loving and adventurous .
Suz', worked hard to keep
them irt their after school
activiue' and orthodonuic
appin.altments She helped
them keep up thetr grades
and protected them trom,
thed n that children
can sometimes fall into
during their
rnpresvionable year ..


Chapter 2
John was employed at Occidental
and worked long and hard hours,
but he enjoyed his job. He
persevered to climb the corporate
ladder, knowing that in just a
couple more years, the kids would
be starting
college and he
would need to
be financially
prepared.



\


Chapter 3
Well, their last child graduated from high school and
was on her way to the University of Florida. They
were very proud of their children. Their son had
decided to work at PCS, like his dad, and their other
daughter had gotten married and was a stay-at-home
mo m




oi


Chapter 4 Chapter 5

St h er oue empt-nesters. Wond ering what to d o with all their newfonFou ears after her sweet John's passi she began to
free time, they decided to take up traveling. They went on many adventures: the Grand neo yealro aer halos er swt hat she wald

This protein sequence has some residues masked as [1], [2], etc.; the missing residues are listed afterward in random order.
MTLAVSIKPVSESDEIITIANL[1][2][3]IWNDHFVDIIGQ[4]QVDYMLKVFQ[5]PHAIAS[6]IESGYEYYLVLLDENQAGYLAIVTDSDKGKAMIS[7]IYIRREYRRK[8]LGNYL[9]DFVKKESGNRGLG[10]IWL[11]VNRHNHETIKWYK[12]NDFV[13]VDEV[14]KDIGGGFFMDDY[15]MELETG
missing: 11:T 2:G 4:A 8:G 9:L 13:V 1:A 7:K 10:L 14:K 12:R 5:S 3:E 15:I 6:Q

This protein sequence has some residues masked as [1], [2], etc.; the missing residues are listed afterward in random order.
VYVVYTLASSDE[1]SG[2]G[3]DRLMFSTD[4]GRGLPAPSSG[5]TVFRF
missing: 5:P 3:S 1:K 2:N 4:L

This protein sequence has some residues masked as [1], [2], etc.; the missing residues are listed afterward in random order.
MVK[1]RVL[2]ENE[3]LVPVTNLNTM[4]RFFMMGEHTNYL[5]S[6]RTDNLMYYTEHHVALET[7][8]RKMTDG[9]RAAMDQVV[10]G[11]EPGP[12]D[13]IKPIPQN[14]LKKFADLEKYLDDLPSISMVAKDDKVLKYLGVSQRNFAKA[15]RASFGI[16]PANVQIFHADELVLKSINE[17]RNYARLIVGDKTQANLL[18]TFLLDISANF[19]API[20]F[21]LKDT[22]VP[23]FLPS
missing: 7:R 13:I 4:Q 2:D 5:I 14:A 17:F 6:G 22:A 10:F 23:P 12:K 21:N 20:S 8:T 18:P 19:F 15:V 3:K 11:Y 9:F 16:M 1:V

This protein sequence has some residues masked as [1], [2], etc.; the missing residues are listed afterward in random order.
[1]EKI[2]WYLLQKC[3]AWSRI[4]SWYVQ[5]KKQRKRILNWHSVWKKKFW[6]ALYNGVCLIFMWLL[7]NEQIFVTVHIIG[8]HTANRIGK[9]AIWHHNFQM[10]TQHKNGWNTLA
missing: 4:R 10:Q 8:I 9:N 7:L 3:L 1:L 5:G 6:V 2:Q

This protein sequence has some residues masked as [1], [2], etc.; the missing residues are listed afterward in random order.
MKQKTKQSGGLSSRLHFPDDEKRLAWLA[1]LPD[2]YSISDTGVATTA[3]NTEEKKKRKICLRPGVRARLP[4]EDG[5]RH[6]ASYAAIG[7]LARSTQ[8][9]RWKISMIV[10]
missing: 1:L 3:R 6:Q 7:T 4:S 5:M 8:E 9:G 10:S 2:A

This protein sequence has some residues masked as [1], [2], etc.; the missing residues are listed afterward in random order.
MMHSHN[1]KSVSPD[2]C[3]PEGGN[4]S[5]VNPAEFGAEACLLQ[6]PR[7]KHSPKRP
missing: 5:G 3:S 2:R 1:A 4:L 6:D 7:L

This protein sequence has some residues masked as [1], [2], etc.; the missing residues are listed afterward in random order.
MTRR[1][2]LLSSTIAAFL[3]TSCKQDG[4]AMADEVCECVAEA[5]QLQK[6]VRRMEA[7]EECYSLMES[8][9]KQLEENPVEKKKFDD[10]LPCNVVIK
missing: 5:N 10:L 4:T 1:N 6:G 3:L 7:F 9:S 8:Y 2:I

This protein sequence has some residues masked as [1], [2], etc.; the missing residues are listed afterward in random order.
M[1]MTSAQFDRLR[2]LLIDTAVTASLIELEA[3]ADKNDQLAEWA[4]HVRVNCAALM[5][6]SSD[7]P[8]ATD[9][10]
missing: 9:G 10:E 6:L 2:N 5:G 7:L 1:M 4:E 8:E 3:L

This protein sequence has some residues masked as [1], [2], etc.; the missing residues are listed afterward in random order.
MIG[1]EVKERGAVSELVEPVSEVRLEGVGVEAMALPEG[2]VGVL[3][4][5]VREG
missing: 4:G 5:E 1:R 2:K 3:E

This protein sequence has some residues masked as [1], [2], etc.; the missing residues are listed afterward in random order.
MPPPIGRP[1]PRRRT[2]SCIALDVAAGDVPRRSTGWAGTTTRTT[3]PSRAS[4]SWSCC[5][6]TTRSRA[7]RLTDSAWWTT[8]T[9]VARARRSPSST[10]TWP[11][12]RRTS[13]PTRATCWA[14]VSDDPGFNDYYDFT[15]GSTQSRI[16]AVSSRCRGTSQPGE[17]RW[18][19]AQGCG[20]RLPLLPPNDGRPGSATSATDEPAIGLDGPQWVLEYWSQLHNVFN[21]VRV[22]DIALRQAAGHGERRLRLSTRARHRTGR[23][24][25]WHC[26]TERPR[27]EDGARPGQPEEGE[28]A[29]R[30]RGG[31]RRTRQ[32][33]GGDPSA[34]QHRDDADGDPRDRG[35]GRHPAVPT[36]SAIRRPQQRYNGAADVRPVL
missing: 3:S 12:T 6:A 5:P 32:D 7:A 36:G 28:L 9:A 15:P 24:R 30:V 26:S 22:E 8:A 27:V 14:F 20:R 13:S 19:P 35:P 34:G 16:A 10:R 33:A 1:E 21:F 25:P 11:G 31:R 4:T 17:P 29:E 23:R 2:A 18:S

Canyon, the White House, Las Vegas, termnt lo gy day, but they had always loved to reunitedwit him. GoT had b g t her,
h e Florida Keys. They set out on a terrible b tyfo eowher hoad lo d tie ite a r toehie O, eha nin ,d sher h d Ber,










Her other aw tayhe duonre wt. hh ha. lTea Gerryga veahedrnteh ophs hhad need ed t
traffic wasn't as bad. Two hours into their trip, it started t o rain and they considered pullingencouraging her thashe was not alone in this.
ger buide staged "er Su ntdairey slowl ." She had no more n than just spoken the Whenhe e started to laugh ag
wrani w ena r slie Pontro H hand ethherh moeth e cthat she was alwaysputting her hani d infront of her
-he h ad d "b justt meom e d onve r the ai tha m torhe oa oncomingsei th he asked her w hy she was always doing that.
baruck. hats a hcares io ered. T hey told her the car had been co pletey .uhed ad
trdc. ....atsall ,Treeremem e p.a before she even realizeddthat..She asked, "Doing what?" .WhenlaughedW o off
se had been therownsital Whnshe ai consciousness, they broke the terrible news .putingYouI but deep in her heart she was
hiesreeri nthatbher w onderlund eas wa ni s on e.WitWwasnoh
s The psi t men ptlWheeryngdhay m ado e on e t would she do now aol g her teeth. I her oag, she had let herself
she survive with out ehim made hereelost, nude go. She had put on weight a bat e e
,nl i H o eh herself like before. She had lost -pthe bat sl
s ehe survivessthe tot ivem everyday g,
doeoncehad.